author = "Kim, {Ik Yong} and Kim, {Bo Ra} and Kim, {Young Wan}",
year = "2017",
month = "1",
day = "1",
language = "English",
volume = "83",
pages = "71--77",
journal = "American Surgeon",
issn = "0003-1348",
publisher = "Southeastern Surgical Congress",
number = "1",

}

TY - JOUR

T1 - Impact of timing of conversion to open surgery on short-term and oncologic outcomes in patients undergoing minimally invasive surgery for colorectal cancer

AU - Kim, Ik Yong

AU - Kim, Bo Ra

AU - Kim, Young Wan

PY - 2017/1/1

Y1 - 2017/1/1

N2 - To evaluate the influence of timing of open conversion on short-termand oncologic outcomes after minimally invasive surgery for colorectal cancer. Six hundred forty-six consecutive patients were enrolled. All patients converted to open surgery were classified into early (n 5 10) or late (n 5 67) groups based on conversion timing using a 60-minute cutoff. A comparison of early conversion and nonconverted groups showed that history of prior abdominal surgery and pT4 tumor was more common in the early conversion group. Mean operative time was longer in the early conversion group. Rates of 30-day postoperative complications (30% vs 27%), time to soft diet (5 days vs 5 days), and hospital stay (12 days vs 12 days) were not different. A comparison of the late and nonconverted groups showed that history of prior abdominal surgery was more common in the late conversion group. Mean operative time was longer in the late conversion. Rates of 30-day postoperative complications (42% vs 27%), Clavien-Dindo score ≥3 (22%vs 11%), intensive care unit care (31% vs 15%), and transfusion (37% vs 21%) were significantly higher in the late conversion group. Time to soft diet (6 days vs 5 days) and hospital stay (15 days vs 12 days, P5 0.037) were longer in the late conversion group. Cancer-specific and recurrence-free survival rates did not differ among the early, late conversion, and nonconverted groups. Decisions about open conversion need be made within 60 minutes of the beginning of surgery as early conversion does not worsen short-term and oncologic outcomes.

AB - To evaluate the influence of timing of open conversion on short-termand oncologic outcomes after minimally invasive surgery for colorectal cancer. Six hundred forty-six consecutive patients were enrolled. All patients converted to open surgery were classified into early (n 5 10) or late (n 5 67) groups based on conversion timing using a 60-minute cutoff. A comparison of early conversion and nonconverted groups showed that history of prior abdominal surgery and pT4 tumor was more common in the early conversion group. Mean operative time was longer in the early conversion group. Rates of 30-day postoperative complications (30% vs 27%), time to soft diet (5 days vs 5 days), and hospital stay (12 days vs 12 days) were not different. A comparison of the late and nonconverted groups showed that history of prior abdominal surgery was more common in the late conversion group. Mean operative time was longer in the late conversion. Rates of 30-day postoperative complications (42% vs 27%), Clavien-Dindo score ≥3 (22%vs 11%), intensive care unit care (31% vs 15%), and transfusion (37% vs 21%) were significantly higher in the late conversion group. Time to soft diet (6 days vs 5 days) and hospital stay (15 days vs 12 days, P5 0.037) were longer in the late conversion group. Cancer-specific and recurrence-free survival rates did not differ among the early, late conversion, and nonconverted groups. Decisions about open conversion need be made within 60 minutes of the beginning of surgery as early conversion does not worsen short-term and oncologic outcomes.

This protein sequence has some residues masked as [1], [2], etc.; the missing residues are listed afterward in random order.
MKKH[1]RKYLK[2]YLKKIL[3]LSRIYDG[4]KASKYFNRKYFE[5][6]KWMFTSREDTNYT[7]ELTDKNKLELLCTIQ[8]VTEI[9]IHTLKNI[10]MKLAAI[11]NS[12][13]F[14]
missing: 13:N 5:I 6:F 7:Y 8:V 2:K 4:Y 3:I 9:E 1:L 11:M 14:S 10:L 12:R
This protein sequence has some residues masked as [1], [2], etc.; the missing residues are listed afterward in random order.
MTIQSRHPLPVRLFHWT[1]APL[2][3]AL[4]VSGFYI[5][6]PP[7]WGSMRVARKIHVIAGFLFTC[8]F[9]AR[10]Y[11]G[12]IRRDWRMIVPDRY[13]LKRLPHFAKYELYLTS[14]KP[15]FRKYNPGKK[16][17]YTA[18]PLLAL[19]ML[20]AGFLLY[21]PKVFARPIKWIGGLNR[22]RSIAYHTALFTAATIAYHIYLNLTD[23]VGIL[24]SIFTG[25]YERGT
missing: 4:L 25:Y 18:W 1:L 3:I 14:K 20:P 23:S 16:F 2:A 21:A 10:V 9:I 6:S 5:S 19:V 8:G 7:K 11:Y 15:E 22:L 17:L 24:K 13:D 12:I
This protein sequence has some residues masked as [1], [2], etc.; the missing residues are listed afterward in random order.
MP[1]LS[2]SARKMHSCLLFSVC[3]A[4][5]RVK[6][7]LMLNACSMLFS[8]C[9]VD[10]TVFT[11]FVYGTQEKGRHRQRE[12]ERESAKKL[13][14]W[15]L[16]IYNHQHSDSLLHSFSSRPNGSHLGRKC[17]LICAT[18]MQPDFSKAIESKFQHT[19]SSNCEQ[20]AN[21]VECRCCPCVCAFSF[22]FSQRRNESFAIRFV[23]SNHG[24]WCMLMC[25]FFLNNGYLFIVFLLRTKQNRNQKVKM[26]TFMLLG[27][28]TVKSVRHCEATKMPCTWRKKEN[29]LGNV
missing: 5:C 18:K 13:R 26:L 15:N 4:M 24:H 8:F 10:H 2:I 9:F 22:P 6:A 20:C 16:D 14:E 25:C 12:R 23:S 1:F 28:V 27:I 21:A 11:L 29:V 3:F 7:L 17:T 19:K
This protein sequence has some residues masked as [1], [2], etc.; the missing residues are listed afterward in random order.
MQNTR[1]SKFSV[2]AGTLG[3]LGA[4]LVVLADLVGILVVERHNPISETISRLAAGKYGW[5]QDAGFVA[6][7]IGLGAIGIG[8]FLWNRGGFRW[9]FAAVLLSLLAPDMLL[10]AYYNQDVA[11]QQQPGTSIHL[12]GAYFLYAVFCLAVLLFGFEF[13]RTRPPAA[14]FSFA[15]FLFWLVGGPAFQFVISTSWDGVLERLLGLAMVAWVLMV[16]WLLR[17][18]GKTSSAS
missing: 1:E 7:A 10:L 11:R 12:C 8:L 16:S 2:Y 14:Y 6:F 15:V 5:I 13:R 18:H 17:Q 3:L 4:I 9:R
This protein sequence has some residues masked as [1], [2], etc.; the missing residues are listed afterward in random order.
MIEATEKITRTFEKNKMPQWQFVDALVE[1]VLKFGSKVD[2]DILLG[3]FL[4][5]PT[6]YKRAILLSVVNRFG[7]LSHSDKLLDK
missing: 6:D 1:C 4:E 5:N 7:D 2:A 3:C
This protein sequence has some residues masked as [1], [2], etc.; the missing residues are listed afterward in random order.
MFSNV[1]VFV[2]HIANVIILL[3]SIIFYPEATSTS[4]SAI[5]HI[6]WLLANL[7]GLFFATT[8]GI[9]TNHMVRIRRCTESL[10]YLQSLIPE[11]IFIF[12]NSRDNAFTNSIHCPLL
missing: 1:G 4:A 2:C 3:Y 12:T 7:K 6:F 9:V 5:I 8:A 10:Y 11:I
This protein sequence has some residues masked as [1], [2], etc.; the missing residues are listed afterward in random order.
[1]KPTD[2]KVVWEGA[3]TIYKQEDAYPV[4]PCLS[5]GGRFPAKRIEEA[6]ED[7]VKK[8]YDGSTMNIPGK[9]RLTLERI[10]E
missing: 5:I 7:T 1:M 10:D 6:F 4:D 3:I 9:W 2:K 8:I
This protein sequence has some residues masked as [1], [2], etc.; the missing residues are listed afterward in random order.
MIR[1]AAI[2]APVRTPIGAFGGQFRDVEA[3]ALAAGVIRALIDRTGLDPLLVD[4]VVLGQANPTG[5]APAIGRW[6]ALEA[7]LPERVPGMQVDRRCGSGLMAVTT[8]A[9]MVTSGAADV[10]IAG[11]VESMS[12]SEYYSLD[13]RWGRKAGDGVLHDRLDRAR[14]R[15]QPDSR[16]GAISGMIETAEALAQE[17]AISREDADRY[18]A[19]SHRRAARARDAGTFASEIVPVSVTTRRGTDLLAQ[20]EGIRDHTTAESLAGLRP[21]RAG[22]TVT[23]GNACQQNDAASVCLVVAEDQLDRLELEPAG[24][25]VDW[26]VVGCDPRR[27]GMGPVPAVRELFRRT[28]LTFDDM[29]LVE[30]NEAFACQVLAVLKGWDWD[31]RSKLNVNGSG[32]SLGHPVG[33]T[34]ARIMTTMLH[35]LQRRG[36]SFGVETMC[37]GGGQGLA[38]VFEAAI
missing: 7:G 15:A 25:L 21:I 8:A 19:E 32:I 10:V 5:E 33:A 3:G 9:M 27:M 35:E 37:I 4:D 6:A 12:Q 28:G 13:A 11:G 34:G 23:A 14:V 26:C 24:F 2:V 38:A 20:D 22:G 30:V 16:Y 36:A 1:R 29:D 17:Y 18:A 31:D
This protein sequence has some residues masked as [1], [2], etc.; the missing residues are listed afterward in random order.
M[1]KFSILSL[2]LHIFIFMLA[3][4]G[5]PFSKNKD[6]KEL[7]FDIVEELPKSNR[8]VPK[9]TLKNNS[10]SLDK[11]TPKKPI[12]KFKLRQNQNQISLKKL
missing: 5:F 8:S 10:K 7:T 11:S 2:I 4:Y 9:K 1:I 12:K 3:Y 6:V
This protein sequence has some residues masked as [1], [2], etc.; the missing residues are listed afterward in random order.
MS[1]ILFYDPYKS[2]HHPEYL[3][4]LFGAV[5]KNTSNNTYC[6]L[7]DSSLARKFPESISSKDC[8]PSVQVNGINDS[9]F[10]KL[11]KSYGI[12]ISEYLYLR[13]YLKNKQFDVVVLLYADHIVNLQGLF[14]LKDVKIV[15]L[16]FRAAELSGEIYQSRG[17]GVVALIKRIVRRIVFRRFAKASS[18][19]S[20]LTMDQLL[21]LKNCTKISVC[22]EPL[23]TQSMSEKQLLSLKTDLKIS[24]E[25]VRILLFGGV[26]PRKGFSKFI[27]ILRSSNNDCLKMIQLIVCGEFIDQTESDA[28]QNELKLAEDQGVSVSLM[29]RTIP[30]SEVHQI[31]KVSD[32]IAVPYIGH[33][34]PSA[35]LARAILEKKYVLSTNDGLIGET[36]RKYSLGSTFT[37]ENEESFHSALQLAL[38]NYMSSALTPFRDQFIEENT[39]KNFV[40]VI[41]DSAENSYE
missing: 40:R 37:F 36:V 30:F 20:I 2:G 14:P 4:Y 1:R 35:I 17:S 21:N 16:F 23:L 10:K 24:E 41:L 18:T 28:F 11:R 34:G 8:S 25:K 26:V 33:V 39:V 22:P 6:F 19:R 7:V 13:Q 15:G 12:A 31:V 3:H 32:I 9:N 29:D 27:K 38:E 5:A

UR - http://www.scopus.com/inward/record.url?scp=85015051649&partnerID=8YFLogxK

UR - http://www.scopus.com/inward/citedby.url?scp=85015051649&partnerID=8YFLogxK

M3 - Article

C2 - 28234129

AN - SCOPUS:85015051649

VL - 83

SP - 71

EP - 77

JO - American Surgeon

JF - American Surgeon

SN - 0003-1348

IS - 1

ER -